We are not losers. I do not work within this logic of “victimology”. I have no right to be a victim. I am a winner; my people have won. My great-grandfather had three sugar mills; I was raised in abundance. I have no scars of slavery in my memory. I do not disagree with those who work with the image of the scar of slavery. However, I don’t work with this image of the victim, I work with the image of the winner. Even if they burn writing, they do not burn orality; even if they burn symbols, they do not burn meanings; even if they burn bodies, they do not burn ancestry. Because our images are also ancestral.
Many communities in every corner of Brazil are being attacked in the same way as were Palmares12, Canudos, Caldeirões, and Pau de Colher. Today, the Armed Forces are in Rocinha, a shantytown, practicing ethnocide. The government of Getúlio Vargas was one of the most ethnocidal governments we have ever had. He killed and burned the people of Caldeirões in the state of Ceará in 1936 and also the people of Pau de Colher along the border with the state of Bahia in 1942. But we still do not stop struggling13.
Our relationship with world images is based on the logic of the emancipation of peoples and traditional communities through counter-colonization. It is not through class struggle because class struggle is European and Christian monotheistic. I do not treat traditional peoples and communities as Marxist categories: as workers, unemployed or revolutionary. This language is not ours. This language is Euro-Christian-colonialist.
Some thinkers in Piauí wrote very well about the quilombos but they used the perspective of Marxism and it bothered me. I think of our walk from inside the slave ship. When the first slave ship departed the first quilombo was formed. The first quilombo was in there, with people reacting, throwing themselves into the sea, crashing and dying. Then the quilombo began. And Marx didn’t even exist at that time! What does Marx have to do with it? When Marx said something, Palmares had been established 200 years earlier. I think Marx has his role in Europe. As we say in the backcountry, “cada quem no seu cada qual” [i.e. each person takes care of their own].
The MST [Landless Movement], for example, is wonderful, one of the greatest inventions ever made, but it is a colonialist organization. You just have to go through most of the Brazilian states to see that the MST coordinator is usually a white and southern man. How? I do not believe that the other states could not produce their own leader. You get there in Piauí and the MST coordinator is drinking maté tea14! Well, in Piauí what we drink is cashew juice15! Of course, the contribution of the MST is important but from a political point of view, the MST is mono, linear, vertical. They wanted to be the only movement capable of representing the field. We do not want to be “the only one.”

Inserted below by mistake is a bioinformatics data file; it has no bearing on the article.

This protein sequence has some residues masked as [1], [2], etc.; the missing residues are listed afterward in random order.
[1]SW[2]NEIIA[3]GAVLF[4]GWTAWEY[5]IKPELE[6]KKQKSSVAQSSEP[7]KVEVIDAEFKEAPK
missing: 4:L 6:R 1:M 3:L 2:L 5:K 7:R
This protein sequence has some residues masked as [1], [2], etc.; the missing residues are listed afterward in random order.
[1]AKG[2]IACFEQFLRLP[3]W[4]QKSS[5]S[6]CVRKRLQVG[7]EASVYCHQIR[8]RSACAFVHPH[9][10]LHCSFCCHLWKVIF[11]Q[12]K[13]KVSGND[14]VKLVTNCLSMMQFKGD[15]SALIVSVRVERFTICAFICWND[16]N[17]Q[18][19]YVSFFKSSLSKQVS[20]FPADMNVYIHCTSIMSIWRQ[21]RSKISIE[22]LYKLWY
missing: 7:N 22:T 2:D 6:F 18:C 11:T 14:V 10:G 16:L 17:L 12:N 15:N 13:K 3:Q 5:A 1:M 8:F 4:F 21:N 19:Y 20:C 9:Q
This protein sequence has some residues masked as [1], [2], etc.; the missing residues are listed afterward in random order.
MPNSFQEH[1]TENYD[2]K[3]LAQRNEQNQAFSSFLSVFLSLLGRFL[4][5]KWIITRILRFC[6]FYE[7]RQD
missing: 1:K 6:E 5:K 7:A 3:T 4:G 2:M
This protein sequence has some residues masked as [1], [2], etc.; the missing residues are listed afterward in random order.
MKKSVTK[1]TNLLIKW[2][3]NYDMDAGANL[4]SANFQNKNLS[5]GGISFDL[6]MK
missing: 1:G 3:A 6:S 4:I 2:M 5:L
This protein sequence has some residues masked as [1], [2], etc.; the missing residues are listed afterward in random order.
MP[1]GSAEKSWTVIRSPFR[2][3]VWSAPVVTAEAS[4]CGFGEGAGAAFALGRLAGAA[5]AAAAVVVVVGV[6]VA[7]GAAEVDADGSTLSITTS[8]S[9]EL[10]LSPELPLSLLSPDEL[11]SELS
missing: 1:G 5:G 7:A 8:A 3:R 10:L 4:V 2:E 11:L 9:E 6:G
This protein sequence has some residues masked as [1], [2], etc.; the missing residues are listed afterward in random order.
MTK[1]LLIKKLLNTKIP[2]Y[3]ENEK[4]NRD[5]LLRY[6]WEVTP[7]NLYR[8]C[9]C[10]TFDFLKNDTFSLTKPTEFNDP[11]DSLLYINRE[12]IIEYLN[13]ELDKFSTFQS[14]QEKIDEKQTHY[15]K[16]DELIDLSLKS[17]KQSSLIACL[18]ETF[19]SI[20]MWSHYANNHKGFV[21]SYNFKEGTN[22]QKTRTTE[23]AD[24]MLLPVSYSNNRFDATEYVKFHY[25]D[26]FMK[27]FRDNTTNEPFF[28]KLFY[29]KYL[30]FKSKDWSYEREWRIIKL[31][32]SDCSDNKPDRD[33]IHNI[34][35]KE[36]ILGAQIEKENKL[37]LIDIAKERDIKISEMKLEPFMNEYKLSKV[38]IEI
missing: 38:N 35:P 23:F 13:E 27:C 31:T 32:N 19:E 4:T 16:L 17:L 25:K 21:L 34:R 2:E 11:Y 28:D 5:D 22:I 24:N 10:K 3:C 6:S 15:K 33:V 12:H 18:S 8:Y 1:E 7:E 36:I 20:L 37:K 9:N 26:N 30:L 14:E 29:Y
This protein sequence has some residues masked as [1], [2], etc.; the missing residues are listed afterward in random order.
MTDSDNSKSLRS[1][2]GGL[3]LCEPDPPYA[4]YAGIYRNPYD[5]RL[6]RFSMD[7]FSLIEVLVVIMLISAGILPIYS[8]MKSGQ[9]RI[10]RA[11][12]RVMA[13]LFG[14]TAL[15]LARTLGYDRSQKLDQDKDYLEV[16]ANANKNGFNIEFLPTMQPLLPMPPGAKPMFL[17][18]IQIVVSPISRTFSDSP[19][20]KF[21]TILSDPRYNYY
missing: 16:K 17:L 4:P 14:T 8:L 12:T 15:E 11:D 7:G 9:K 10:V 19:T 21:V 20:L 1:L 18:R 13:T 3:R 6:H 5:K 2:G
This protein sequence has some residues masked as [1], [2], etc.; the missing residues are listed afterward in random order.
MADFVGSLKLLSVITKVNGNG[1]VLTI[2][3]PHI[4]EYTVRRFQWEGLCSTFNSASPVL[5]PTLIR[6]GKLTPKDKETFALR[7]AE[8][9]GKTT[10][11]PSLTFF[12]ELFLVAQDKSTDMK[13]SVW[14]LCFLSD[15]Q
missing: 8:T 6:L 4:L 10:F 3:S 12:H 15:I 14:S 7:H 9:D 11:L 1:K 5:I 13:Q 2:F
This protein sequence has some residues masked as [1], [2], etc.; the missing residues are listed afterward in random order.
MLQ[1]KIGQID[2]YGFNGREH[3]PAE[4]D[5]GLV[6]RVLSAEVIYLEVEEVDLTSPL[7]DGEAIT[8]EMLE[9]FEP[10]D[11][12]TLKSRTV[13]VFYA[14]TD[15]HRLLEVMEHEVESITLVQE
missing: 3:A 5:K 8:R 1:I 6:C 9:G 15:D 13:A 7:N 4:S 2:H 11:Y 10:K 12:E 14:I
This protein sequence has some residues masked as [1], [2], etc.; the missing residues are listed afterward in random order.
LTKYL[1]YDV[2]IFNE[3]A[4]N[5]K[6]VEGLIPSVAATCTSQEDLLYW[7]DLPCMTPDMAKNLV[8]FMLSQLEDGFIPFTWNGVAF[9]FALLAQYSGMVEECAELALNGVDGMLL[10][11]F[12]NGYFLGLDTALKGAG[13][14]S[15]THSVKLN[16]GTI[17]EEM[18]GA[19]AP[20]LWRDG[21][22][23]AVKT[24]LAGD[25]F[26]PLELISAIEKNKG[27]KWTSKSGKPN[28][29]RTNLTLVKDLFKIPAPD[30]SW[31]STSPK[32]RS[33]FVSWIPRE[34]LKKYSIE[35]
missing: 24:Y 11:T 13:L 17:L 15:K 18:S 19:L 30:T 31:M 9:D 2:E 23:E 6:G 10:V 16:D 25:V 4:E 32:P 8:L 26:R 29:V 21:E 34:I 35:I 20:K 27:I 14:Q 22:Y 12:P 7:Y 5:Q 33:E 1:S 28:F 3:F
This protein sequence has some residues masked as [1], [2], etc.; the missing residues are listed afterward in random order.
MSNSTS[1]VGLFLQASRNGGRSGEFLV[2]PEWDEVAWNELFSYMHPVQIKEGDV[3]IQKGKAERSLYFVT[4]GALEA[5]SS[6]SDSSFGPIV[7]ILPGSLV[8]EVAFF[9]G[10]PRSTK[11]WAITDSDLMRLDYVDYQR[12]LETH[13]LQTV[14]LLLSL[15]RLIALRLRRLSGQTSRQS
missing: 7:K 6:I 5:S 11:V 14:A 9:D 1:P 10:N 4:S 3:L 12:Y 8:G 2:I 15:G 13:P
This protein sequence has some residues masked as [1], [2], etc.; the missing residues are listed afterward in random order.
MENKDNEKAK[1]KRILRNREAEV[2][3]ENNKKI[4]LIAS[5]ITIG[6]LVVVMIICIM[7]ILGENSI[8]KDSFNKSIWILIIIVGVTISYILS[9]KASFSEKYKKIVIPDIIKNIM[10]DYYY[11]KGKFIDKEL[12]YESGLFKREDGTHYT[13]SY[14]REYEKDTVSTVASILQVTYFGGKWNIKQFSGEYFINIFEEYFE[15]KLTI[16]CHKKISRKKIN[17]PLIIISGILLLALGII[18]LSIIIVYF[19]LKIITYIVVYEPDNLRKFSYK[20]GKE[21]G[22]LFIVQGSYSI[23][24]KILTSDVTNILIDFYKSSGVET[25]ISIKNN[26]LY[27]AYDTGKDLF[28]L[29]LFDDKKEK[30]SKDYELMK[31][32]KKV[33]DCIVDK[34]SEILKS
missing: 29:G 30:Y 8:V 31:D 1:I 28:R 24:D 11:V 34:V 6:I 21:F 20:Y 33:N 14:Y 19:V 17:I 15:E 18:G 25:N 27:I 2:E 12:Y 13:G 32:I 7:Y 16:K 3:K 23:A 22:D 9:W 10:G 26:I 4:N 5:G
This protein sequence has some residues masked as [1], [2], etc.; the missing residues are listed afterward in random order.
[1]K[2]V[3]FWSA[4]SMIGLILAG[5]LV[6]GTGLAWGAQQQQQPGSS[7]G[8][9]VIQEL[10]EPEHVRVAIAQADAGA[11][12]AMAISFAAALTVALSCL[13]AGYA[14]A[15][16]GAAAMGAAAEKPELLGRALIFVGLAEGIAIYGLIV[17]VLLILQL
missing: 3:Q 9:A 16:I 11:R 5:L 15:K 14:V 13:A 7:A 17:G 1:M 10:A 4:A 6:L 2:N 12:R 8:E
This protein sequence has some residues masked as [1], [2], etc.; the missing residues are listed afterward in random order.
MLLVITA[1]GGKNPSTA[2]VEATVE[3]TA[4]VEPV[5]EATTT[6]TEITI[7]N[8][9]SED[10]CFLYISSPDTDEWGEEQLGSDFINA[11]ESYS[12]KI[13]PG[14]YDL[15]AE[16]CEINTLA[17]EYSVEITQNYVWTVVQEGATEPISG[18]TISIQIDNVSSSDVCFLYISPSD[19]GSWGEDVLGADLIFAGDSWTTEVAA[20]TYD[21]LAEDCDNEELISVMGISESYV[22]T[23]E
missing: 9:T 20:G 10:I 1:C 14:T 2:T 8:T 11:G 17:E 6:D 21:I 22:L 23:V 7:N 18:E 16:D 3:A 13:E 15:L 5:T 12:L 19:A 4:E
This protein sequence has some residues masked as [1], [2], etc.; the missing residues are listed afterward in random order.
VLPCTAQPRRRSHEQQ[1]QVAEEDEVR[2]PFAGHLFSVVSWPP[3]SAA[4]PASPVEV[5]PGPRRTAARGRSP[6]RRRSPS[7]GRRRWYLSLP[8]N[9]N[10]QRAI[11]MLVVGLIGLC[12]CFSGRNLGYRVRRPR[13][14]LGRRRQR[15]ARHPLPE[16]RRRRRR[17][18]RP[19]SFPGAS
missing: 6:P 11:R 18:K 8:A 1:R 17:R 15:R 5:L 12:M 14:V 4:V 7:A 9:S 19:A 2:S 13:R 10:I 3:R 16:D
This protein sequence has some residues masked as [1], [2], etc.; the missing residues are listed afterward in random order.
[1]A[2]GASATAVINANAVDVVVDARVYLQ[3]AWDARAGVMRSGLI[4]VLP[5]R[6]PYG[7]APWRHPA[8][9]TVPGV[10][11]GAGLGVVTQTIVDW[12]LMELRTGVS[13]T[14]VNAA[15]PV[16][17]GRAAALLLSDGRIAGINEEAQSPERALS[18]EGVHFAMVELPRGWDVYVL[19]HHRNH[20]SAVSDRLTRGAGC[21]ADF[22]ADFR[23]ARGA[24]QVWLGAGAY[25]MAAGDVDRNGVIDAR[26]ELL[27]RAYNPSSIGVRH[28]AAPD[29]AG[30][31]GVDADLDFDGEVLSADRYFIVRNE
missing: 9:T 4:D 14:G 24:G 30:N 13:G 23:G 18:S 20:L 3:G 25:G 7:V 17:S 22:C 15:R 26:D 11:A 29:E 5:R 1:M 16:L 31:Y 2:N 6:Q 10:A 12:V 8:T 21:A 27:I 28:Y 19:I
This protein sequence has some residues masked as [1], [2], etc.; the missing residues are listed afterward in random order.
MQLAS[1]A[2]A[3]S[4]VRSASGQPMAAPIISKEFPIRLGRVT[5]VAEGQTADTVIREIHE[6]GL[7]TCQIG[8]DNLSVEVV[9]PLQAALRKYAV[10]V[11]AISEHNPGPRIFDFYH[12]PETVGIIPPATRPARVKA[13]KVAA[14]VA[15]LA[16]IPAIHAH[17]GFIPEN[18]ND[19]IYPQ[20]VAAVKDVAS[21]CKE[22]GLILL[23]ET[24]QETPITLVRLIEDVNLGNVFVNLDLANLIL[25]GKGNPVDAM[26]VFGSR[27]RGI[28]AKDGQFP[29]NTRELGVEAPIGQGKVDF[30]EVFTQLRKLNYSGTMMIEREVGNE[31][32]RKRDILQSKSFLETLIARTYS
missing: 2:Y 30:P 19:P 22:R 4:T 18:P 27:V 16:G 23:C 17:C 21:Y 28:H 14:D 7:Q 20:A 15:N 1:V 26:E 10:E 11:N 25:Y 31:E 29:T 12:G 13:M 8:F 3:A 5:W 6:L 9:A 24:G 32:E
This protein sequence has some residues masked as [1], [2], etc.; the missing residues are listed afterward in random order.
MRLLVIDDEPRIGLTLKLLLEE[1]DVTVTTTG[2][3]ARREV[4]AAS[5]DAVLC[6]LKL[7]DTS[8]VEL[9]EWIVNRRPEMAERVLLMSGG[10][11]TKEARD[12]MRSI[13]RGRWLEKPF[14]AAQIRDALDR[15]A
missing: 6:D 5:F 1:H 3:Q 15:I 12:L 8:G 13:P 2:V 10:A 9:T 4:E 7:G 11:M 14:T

From the beginning of colonization, from 1500 to 1888, the African people were regarded and treated as slaves, and what they thought and said did not enter Brazilian thought. From 1888 to 1988, our cultural expressions, capoeira, samba, continued to be considered crimes. This is colonialism. To colonize is to subdue, humiliate, destroy or enslave the trajectories of a people who have a cultural matrix, an original matrix different from yours.
And what is counter-colonizing? It is updating our trajectories from our matrices. And who can do that? Ourselves! The trajectory of the quilombola people can only be updated and revisited by those who think of circularity and through the polytheistic worldview. It is not Boaventura de Sousa Santos, although he is playing a good role in this process. To the extent, at least, that he says we have to dismantle what his people, the colonialist people, did. This is already of enormous generosity. At least he is not saying that you need to sophisticate and do more. But we are discussing counter-colonization. For us, quilombolas and Indigenous people, this is the agenda: counter-colonization. The day universities learn that they don’t know, the day universities agree to learn Indigenous languages – instead of teaching – the day universities agree to learn Indigenous architecture and learn what the caatinga16 plants are for, the day they are willing to learn from us as we learn one day from them, we will have a confluence. A confluence of knowledges. A process of balancing the diverse civilizations of this place. A counter- colonization.
Original article in Portuguese by Antônio Bispo dos Santos
Translated into English by Carmela Zigoni
Bispo dos Santos, A. 7 August 2020. “We Belong to the Land.” Translated to English by C. Zigoni. AGITATE! Blog: http://agitatejournal.org/we-belong-to-the-land